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HomeCanadaWhat will the Canada-U.K. relationship look like under a Labour government?

What will the Canada-U.K. relationship look like under a Labour government?

The election of a new Labour government in the recent British elections may signal change in the United Kingdom, but its immediate impact on relations with Canada is uncertain.

The Canada-U.K. relationship, usually strong, has encountered some challenges this year. The outgoing Conservative government unilaterally paused trade negotiations with Ottawa in January and recently increased pressure on NATO allies, including Canada, to boost defence spending.

In the short term, these tensions may persist. However, shared priorities between Labour and the Liberals could eventually ease relations.

Ann Fitz-Gerald, director of the Balsillie School of International Affairs and a political science professor at Wilfrid Laurier University, noted, “It’s probably safe to assume that we are not going to see much onward movement in resolving those issues until issues surrounding the election are behind us.”

Canada regularly highlights its strong ties with the U.K., especially as a Commonwealth member and significant trading partner. Last year, bilateral trade was valued at $45 billion, making Britain Canada’s fourth-largest single-country trading partner.

The two countries have been negotiating a new trade deal since Britain fully left the European Union, aiming to replace the current Canada-United Kingdom Trade Continuity Agreement that has kept goods flowing. However, British cheese exports faced higher duties after a side agreement expired in late 2023.

Hopes for resolving trade issues were dashed in January when the British government halted talks, citing a lack of progress. Key sticking points included access to Canada’s cheese market and Britain’s ban on meats treated with certain hormones used by Canadian ranchers.

Although the British government expressed openness to restarting talks, negotiations remain stalled. Another temporary deal on country-of-origin rules expired in March, affecting tariffs on British cars imported to Canada.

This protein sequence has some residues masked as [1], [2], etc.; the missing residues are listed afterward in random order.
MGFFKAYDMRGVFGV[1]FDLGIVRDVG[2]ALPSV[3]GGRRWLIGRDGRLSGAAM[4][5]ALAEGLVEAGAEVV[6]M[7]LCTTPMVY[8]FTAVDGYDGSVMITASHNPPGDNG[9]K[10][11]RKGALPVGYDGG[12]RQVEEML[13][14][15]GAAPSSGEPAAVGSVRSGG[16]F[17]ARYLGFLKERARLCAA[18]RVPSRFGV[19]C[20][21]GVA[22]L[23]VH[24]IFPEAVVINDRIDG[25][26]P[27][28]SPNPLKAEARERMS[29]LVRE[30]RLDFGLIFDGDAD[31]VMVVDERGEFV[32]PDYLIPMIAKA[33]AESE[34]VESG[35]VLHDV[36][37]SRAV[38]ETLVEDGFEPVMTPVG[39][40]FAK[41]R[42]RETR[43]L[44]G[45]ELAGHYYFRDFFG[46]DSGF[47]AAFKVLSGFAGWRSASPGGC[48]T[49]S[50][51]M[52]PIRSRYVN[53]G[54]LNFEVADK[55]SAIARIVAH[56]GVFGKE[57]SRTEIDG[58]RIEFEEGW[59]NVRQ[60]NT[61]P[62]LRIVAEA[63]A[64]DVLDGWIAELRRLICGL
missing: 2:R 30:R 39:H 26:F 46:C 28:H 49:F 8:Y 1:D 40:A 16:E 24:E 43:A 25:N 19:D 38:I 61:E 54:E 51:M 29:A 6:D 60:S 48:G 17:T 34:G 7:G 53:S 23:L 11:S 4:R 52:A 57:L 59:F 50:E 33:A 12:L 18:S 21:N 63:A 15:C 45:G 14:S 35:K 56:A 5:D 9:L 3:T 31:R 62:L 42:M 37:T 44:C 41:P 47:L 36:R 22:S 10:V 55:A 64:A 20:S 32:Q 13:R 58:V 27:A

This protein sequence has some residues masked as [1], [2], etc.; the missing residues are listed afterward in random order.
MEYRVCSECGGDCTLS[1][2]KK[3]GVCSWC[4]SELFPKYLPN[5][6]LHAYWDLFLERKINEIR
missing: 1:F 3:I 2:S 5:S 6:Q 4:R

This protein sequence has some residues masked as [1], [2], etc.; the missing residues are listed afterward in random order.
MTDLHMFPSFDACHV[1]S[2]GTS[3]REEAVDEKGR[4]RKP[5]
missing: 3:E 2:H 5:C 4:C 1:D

A spokesperson for Global Affairs Canada stated that negotiators are ready to engage with U.K. counterparts following the election, emphasizing that Canada will only negotiate an agreement that benefits Canadian businesses, farmers, and workers.

Fitz-Gerald suggests that Labour’s progressive, pro-worker economic policies might align with the Liberals, potentially paving the way for an agreement. However, both countries face cost-of-living crises, making it essential to secure a deal that does not overly burden consumers.

“There is hope that the regulatory and tax systems in both countries will ensure the outcome does not excessively burden consumers beyond what they already face,” she said.

The British election comes just before the NATO summit in Washington, marking the alliance’s 75th anniversary. Allies not meeting the two percent GDP defence spending threshold, including Canada, are expected to present detailed plans on reaching that goal.

Canada’s updated defence policy aims for 1.76 percent by 2030, with promises of additional spending. Former British foreign secretary David Cameron suggested raising the threshold to 2.5 percent, pressure that may continue under Labour, which has committed to setting a path to this number.

Labour has also pledged to remain committed to AUKUS, the security partnership between Britain, Australia, and the United States, despite Canada’s exclusion from the pact. Fitz-Gerald sees potential for additional defence partnerships between Canada and the U.K. in areas such as Arctic security, cybersecurity, defence production, and higher education.

“We’re very like-minded and facing similar challenges,” she said. “There is an opportunity to focus on complementary areas, avoiding duplication and competition.”

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